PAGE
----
• Discover on desktop or mobile. Enjoy in VR, only with Firefox Reality.

    A special update for Firefox Reality is available today -- just in time for the holidays! Now you can send tabs from your phone or computer straight to your VR headset.

    Say you’re waiting in line for your festive peppermint mocha, killing time on your phone. You stumble on an epic 3D roller coaster video that would be great to watch in VR. Since you’ve already signed in to your Firefox Account on Firefox Reality, you can send that video right to your headset, where it will be ready to watch next time you open the app. You can also send tabs from VR over to your phone or desktop, for when you eventually take your headset off.

    When you use Firefox on multiple devices, you can sync your history and bookmarks too. No more waving the laser pointer around to type wonky URLs or trying retrace your steps back to that super funny site from yesterday. Stay tuned in the new year for more features like these that make using VR a more seamless part of your everyday life.

Devices: Axiomtek, Vecow and Canonical on Robotics

Filed under
GNU
Linux
Hardware
  • Tiny i.MX6 UL DIN-rail computer has dual mini-PCIe slots

    Axiomtek’s compact, rugged “Agent200-FL-DC” DIN-rail computer runs Linux on a low-power i.MX6 UL. Features include 10/100 Ethernet, USB, serial, DIO, optional CAN, and 2x mini-PCIe with a SIM slot.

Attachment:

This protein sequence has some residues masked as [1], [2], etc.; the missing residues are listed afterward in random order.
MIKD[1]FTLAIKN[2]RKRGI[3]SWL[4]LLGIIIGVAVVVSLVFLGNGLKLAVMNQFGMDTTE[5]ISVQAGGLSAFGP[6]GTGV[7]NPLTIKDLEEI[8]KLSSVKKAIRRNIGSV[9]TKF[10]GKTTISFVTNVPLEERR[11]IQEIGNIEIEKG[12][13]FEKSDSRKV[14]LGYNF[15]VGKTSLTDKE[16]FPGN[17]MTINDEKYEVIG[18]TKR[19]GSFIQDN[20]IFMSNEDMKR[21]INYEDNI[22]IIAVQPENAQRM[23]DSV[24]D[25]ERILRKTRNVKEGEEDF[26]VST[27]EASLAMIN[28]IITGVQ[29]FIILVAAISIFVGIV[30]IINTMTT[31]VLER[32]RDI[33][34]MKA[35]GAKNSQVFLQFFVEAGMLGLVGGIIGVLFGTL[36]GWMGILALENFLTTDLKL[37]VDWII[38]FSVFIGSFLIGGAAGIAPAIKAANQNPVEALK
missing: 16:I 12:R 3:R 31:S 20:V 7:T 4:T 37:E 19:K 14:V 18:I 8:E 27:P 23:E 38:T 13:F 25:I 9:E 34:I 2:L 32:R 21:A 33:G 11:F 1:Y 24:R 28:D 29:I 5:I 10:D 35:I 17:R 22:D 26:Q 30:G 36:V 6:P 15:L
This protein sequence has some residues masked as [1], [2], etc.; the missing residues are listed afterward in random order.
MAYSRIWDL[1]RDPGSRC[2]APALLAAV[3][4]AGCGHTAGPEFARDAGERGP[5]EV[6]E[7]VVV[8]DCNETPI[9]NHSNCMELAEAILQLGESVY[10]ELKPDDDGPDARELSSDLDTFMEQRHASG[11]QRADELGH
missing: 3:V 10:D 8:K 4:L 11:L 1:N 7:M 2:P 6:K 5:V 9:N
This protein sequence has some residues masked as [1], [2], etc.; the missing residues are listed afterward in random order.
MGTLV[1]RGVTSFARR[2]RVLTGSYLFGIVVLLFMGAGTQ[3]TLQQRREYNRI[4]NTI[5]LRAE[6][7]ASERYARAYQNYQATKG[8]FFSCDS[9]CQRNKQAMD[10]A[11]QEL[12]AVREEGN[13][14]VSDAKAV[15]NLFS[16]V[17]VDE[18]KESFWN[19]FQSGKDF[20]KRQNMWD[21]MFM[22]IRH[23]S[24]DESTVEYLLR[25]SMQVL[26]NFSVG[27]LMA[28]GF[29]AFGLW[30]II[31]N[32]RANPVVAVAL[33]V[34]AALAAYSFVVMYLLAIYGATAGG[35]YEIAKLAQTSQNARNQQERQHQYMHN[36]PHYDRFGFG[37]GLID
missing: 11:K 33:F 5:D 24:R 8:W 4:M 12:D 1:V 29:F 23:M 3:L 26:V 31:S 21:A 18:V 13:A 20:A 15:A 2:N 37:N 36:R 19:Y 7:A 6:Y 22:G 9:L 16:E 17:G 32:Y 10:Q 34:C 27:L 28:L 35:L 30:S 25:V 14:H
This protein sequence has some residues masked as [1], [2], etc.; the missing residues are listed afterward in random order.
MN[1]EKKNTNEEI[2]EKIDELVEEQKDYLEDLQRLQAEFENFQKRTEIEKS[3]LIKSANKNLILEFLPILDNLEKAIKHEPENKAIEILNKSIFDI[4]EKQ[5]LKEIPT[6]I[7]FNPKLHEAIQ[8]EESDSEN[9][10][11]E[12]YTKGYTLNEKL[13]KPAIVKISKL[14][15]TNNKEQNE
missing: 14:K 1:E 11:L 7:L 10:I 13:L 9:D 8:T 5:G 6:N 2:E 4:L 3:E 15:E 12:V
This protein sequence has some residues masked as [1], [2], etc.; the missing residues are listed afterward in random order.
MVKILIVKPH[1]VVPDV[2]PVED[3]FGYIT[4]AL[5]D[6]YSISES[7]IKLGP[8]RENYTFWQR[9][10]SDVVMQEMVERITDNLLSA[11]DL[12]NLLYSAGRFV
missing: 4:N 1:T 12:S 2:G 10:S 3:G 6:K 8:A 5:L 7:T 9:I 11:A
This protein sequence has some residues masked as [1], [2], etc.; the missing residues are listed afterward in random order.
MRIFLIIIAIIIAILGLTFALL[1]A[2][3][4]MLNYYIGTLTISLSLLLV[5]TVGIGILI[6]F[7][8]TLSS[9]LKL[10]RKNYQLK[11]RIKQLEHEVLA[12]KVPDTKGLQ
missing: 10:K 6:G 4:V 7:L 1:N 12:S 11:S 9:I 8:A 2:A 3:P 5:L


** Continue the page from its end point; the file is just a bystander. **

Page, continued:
Axiomtek has posted product details for a “coming soon” Agent200-FL-DC DIN-rail computer. Like last year’s similar IFB125 and the IFB122 from 2017, the Agent200-FL-DC is a headless gateway that runs a Yocto based Linux stack on NXP’s 528MHz Cortex-A7 based i.MX6 UltraLight (UL) SoC. This time it’s Yocto 2.4 “Rocko” running on a newer Linux kernel 4.9.88. This is the only one of the three that also supports Ubuntu 18.04 (with the same kernel), as well as Android 8.1.

  • Huge Coffee Lake Refresh system has four PCIe slots for Nvidia and AMD graphics

    Vecow’s rugged, Linux-friendly “GPC-1000” computer has 8th or 9th Gen CPUs with up to 64GB DDR4 and provides 4x PCIe slots that support dual-slot graphics.

  • Key considerations when choosing a robot?s operating system